Today, such a feat seems beyond the Australian left, to the extent there is one. The Labor Left has lost its brain and no longer even pretends to be an activist organisation for socialism. The organised non-ALP left is shattered into tiny fragments of Trotksyite and Stalinite irrelevancy, the lessons of the Short Twentieth Century unlearned or ignored in pointless meetings, paper sales and obscurantist debates.
There are strands in the trade unions, social movements and among young activists seeking a new orthodoxy among the debris of the left’s failure to challenge neoliberalism. As economic realities leave Hayek and Friedman behind, it is the democratic activism of unions like the SEIU in the United States, new ways of organising for climate justice, the stirrings of militancy in the Black Lives Matter movement and the social-democratic populism of Jeremy Corbyn and Bernie Sanders that have provided something by way of new inspiration and hope. But this is not yet taking lasting organisational forms or deepening much theoretical understanding of class politics in the new age, let alone leading to unity around a clear democratic platform for radical change.
Some former communists joined the Green Party, which is a largely middle-class party of social-democratic reformist politics. In the current Australian political climate, this is seen as dangerously radical, and much atomised left sentiment flows on support for action on climate change and anti-racism. These aren’t bad things in themselves, of course. However, without a coherent political alternative, many remain focused on the forms of oppression rather than its causes and how it manifests more broadly, deeply and structurally.
After the New Left Party, the inheritors of the millions left over at the liquidation of the CPA seem to put more effort into arguing about property and investment than they do about reaching new politics. Despite efforts to educate and train young activists in socialist history and theory, SEARCH exists largely as a dwindling fund and ginger group to segments of the Green Party, the ALP and unions. It has no power and, worse, seems to have no aspirations for collective working-class power.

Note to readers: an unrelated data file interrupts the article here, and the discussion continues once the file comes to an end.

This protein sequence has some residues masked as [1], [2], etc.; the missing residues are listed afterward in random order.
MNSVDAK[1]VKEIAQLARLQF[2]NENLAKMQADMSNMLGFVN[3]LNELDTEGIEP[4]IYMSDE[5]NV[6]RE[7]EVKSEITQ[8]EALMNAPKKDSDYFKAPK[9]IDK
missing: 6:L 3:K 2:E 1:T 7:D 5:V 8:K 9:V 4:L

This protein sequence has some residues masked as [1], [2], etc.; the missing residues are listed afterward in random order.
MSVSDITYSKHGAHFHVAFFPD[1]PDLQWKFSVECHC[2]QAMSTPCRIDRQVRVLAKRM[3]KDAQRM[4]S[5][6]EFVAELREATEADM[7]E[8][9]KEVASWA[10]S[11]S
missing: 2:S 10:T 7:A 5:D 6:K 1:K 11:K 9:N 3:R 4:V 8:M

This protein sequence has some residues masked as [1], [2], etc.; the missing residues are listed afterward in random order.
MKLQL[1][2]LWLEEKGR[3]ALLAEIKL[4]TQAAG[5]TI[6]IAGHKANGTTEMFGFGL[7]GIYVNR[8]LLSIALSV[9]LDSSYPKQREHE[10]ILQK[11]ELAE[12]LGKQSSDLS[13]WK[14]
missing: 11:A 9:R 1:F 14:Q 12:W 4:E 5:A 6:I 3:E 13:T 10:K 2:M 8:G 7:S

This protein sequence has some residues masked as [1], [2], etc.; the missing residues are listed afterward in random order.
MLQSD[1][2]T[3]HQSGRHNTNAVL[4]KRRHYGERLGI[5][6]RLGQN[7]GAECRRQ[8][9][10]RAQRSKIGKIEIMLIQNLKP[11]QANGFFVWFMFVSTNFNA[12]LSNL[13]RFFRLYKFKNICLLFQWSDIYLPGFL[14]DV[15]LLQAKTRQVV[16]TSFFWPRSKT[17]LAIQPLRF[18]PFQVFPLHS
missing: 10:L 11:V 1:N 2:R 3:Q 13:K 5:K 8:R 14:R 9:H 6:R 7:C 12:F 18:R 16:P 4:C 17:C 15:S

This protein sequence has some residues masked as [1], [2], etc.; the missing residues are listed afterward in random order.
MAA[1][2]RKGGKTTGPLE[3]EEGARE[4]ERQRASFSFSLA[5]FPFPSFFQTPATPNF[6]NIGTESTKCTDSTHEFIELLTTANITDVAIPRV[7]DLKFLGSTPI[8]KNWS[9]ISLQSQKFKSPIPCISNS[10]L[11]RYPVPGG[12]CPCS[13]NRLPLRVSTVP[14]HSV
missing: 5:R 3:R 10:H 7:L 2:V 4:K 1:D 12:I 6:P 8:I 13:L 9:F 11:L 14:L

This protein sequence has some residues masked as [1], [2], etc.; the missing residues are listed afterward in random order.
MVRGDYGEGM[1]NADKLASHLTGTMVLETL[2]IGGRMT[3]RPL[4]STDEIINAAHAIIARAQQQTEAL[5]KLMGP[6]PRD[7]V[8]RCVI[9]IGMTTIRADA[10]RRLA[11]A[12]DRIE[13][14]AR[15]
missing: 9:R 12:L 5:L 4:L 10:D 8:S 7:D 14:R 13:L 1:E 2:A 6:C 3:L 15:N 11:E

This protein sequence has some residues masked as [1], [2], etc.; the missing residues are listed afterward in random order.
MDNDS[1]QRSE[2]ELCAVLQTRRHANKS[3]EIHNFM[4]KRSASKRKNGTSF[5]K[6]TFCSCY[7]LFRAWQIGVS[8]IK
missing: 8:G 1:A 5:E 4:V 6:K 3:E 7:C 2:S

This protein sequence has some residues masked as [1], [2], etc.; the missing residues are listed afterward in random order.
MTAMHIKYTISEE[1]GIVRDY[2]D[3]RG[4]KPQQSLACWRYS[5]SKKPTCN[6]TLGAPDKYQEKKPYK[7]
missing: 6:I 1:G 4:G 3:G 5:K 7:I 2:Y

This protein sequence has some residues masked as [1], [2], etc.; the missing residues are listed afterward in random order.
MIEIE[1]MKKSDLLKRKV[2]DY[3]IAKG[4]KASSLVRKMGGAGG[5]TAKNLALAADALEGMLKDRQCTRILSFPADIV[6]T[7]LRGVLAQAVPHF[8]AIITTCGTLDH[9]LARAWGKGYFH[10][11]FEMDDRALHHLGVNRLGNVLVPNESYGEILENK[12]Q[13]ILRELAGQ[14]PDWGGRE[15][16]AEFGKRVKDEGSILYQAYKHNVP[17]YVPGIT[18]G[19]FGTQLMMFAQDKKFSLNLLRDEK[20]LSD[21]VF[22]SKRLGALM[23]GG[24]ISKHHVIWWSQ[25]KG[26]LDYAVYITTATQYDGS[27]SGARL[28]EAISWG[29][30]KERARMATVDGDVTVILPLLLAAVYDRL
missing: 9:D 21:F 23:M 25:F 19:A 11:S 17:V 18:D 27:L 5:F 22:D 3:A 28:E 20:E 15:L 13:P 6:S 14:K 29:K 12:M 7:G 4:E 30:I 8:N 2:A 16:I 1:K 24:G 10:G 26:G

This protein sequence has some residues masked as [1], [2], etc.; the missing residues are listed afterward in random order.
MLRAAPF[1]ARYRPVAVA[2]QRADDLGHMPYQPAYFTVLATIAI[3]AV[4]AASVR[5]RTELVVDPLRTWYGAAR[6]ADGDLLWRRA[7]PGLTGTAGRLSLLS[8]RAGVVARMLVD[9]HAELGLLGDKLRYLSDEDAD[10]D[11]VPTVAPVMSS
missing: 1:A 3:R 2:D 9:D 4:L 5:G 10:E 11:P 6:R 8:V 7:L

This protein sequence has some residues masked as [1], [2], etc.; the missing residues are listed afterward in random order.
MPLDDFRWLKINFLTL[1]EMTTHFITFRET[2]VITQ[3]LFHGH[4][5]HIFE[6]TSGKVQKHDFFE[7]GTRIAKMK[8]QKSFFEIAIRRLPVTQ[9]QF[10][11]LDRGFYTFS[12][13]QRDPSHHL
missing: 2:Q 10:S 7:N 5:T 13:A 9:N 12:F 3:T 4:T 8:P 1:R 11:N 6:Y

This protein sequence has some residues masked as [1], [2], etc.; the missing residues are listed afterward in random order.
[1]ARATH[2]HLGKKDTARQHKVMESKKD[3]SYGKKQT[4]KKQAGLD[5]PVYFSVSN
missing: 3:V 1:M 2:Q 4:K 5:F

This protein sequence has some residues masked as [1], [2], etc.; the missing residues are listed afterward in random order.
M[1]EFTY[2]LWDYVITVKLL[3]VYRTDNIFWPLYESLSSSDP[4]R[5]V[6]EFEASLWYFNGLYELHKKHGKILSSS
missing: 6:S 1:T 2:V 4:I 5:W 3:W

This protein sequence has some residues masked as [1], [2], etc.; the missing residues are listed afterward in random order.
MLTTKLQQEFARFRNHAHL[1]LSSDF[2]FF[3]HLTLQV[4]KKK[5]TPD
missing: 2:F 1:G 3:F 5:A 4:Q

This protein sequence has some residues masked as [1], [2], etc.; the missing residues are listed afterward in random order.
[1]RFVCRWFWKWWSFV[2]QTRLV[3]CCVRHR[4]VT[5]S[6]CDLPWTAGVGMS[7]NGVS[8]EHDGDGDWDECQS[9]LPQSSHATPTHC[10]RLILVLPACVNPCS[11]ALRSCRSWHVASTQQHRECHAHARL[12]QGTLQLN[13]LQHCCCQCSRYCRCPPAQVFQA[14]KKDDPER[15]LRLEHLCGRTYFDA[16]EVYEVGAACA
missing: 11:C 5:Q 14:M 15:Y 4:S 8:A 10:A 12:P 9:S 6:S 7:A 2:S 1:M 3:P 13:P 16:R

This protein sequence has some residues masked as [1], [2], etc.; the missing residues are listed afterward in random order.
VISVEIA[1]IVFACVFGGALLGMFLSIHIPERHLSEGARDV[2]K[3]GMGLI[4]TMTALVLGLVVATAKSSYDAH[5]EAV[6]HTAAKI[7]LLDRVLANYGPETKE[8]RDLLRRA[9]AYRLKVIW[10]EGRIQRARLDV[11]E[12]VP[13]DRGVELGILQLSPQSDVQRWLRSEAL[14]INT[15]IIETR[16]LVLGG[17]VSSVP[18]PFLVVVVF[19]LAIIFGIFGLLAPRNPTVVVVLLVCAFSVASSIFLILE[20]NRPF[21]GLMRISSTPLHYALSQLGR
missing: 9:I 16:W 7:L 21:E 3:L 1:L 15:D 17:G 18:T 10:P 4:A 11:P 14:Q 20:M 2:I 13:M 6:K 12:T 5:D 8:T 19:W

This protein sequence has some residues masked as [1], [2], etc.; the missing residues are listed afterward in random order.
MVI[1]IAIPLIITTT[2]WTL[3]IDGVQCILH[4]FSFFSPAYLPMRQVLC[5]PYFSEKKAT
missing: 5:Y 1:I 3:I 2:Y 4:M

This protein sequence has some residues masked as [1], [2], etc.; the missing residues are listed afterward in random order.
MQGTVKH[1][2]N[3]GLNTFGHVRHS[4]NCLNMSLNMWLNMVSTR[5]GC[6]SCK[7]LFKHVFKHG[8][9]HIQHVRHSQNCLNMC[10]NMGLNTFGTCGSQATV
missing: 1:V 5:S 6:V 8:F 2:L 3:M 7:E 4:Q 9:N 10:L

Back in 1920, founding CPA delegates included representatives of the ‘Trades Hall Reds’ led by Jock Garden, secretary of the NSW Labor Council; Adela Pankhurst, of the famous suffragette family; Jack Miles from the Queensland Communist Group; the inspiring Guido Barrachi from Melbourne; and Tom Glynn from the Wobblies, the Industrial Workers of the World. The Bolshevik revolution of 1917 allowed their differences to be subordinated to the needs of unity and the hope of leading radical change in Australia as part of a world movement.
Who knows what those founders of the CPA would think of today’s left? The hopes and dreams of working-class militants who joined communist ranks over the decades were profoundly aspirational. They were fighting for a global society of peace, internationalism and prosperity. They wanted to storm the heavens, as Marx described the Parisian Communards of 1871.
Such aspiration remains not only worthwhile but is deeply necessary as the world faces ecological catastrophe, inequality beyond comprehension, continued violent racism and sexist violence, and the creeping threat of war as much of humanity remains mired in nationalism.